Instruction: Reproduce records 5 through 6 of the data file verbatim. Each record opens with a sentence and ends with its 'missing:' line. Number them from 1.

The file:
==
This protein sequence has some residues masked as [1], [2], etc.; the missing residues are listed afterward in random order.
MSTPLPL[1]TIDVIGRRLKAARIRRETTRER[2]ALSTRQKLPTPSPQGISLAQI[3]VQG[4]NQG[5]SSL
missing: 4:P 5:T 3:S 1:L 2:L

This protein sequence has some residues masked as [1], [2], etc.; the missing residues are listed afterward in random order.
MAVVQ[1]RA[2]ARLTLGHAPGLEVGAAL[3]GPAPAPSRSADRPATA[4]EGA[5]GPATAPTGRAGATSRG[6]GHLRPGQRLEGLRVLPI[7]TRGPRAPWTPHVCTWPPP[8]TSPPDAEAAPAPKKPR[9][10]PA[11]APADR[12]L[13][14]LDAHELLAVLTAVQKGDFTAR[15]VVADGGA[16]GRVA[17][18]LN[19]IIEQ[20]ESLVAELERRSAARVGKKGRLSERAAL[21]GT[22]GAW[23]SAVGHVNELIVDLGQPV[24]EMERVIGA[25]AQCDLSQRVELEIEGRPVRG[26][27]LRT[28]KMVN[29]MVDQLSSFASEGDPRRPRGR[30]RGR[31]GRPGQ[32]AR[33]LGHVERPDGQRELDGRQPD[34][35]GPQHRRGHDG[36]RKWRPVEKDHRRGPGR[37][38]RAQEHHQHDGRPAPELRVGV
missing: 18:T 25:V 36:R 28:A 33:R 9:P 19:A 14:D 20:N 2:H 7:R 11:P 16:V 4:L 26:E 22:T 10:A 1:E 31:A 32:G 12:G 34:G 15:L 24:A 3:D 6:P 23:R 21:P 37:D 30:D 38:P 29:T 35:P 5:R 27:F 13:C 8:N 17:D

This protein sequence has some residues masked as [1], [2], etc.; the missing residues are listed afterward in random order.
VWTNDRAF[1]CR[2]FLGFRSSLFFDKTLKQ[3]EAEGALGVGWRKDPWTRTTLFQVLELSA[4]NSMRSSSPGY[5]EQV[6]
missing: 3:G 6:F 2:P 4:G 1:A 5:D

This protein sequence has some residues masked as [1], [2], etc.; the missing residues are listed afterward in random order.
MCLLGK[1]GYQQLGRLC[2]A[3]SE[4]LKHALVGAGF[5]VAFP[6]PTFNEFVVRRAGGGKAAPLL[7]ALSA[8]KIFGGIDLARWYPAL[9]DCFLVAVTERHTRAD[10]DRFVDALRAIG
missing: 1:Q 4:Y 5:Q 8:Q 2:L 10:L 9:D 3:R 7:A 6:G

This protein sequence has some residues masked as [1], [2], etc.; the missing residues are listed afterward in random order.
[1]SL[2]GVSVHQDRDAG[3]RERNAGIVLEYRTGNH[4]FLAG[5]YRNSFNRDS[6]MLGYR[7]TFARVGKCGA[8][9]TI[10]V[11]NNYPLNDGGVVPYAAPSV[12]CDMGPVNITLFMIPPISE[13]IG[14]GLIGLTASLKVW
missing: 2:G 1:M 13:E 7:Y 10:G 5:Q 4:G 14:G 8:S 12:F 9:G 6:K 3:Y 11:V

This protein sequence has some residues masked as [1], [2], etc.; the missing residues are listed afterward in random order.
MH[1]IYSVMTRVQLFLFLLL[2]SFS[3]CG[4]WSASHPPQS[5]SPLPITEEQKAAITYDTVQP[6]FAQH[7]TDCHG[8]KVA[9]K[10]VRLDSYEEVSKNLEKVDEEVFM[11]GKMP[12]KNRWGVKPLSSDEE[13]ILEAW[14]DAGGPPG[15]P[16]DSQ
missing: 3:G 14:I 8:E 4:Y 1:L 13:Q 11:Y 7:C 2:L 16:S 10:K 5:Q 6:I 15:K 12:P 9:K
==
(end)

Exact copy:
This protein sequence has some residues masked as [1], [2], etc.; the missing residues are listed afterward in random order.
[1]SL[2]GVSVHQDRDAG[3]RERNAGIVLEYRTGNH[4]FLAG[5]YRNSFNRDS[6]MLGYR[7]TFARVGKCGA[8][9]TI[10]V[11]NNYPLNDGGVVPYAAPSV[12]CDMGPVNITLFMIPPISE[13]IG[14]GLIGLTASLKVW
missing: 2:G 1:M 13:E 7:Y 10:G 5:Q 4:G 14:G 8:S 12:F 9:G 6:K 3:Y 11:V

This protein sequence has some residues masked as [1], [2], etc.; the missing residues are listed afterward in random order.
MH[1]IYSVMTRVQLFLFLLL[2]SFS[3]CG[4]WSASHPPQS[5]SPLPITEEQKAAITYDTVQP[6]FAQH[7]TDCHG[8]KVA[9]K[10]VRLDSYEEVSKNLEKVDEEVFM[11]GKMP[12]KNRWGVKPLSSDEE[13]ILEAW[14]DAGGPPG[15]P[16]DSQ
missing: 3:G 14:I 8:E 4:Y 1:L 13:Q 11:Y 7:C 2:L 16:S 10:K 5:Q 6:I 15:K 12:P 9:K